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Author Notes:

Corresponding author: Andrew Escayg, Ph.D., Emory University, Department of Human Genetics, 615 Michael Street, Whitehead Building, Suite 301, Atlanta, Georgia 30322, Telephone number (404) 712-8328, Fax number (404) 727-3949, E-mail: aescayg@genetics.emory.edu

We thank Cheryl Strauss (Emory University), James Thomas (Emory University), Tamara Caspary (Emory University), and Michael Zwick (Emory University) for critically reading the manuscript.

We also thank Howard Rees (Emory University) for his help with the dissection of mouse brain regions.

Subjects:

Research Funding:

This work was supported by NIH Research Grant NS051834 (A.E.).

Keywords:

  • epilepsy
  • sodium channel
  • SCN1A
  • SCN2A
  • SCN3A
  • 5′ untranslated region
  • sequence alignment
  • conserved sequence
  • gene expression regulation

Characterization of 5? untranslated regions of the voltage-gated sodium channels SCN1A, SCN2A, and SCN3A and identification of cis-conserved noncoding sequences

Tools:

Journal Title:

Genomics

Volume:

Volume 90, Number 2

Publisher:

, Pages 225-235

Type of Work:

Article | Post-print: After Peer Review

Abstract:

The human voltage-gated sodium channel gene cluster on chromosome 2q24 contains three paralogs, SCN1A, SCN2A, and SCN3A, which are expressed in the central nervous system. Mutations in SCN1A and SCN2A cause several subtypes of idiopathic epilepsy. Furthermore, many SCN1A mutations are predicted to reduce protein levels, emphasizing the importance of precise sodium channel gene regulation. To investigate the genetic factors that regulate the expression of SCN1A, SCN2A, and SCN3A, we characterized the 5′ untranslated region of each gene. We identified multiple noncoding exons and observed brain region differences in the expression level of noncoding exons. Comparative sequence analysis revealed 33 conserved noncoding sequences (CNSs) between the orthologous mammalian genes, and six CNSs between the three human paralogs. Seven CNSs corresponded to noncoding exons. Twelve CNSs were evaluated for their ability to alter the transcription of a luciferase reporter gene, and three resulted in a modest, but statistically significant change.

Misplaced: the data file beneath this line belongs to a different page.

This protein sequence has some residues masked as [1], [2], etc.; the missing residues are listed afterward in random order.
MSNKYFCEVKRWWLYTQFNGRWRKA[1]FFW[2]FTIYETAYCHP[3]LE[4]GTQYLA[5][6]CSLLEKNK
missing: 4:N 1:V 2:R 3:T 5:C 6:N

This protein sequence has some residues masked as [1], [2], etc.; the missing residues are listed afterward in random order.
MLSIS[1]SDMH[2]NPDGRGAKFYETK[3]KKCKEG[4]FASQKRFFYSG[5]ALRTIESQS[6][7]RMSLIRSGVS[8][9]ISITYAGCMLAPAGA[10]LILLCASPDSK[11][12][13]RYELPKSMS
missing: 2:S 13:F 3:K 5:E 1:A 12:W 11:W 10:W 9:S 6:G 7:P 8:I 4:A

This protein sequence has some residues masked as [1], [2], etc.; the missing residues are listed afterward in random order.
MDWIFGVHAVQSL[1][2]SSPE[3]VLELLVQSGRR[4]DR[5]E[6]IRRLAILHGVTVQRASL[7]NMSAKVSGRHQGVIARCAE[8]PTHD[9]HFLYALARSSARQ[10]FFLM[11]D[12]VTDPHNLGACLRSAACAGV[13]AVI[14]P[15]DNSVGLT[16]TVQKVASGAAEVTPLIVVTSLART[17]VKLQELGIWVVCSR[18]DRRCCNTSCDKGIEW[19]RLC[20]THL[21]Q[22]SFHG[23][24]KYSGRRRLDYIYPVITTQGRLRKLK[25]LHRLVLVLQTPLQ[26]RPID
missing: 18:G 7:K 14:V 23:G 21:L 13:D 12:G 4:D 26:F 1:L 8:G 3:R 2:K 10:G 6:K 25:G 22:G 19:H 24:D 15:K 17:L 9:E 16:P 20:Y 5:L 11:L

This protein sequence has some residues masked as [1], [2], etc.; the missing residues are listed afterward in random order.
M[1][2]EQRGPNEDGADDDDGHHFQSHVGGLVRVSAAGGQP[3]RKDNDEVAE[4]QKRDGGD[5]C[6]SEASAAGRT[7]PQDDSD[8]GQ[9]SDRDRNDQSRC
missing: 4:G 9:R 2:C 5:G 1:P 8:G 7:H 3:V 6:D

Copyright information:

© 2007 Elsevier Inc. All rights reserved.

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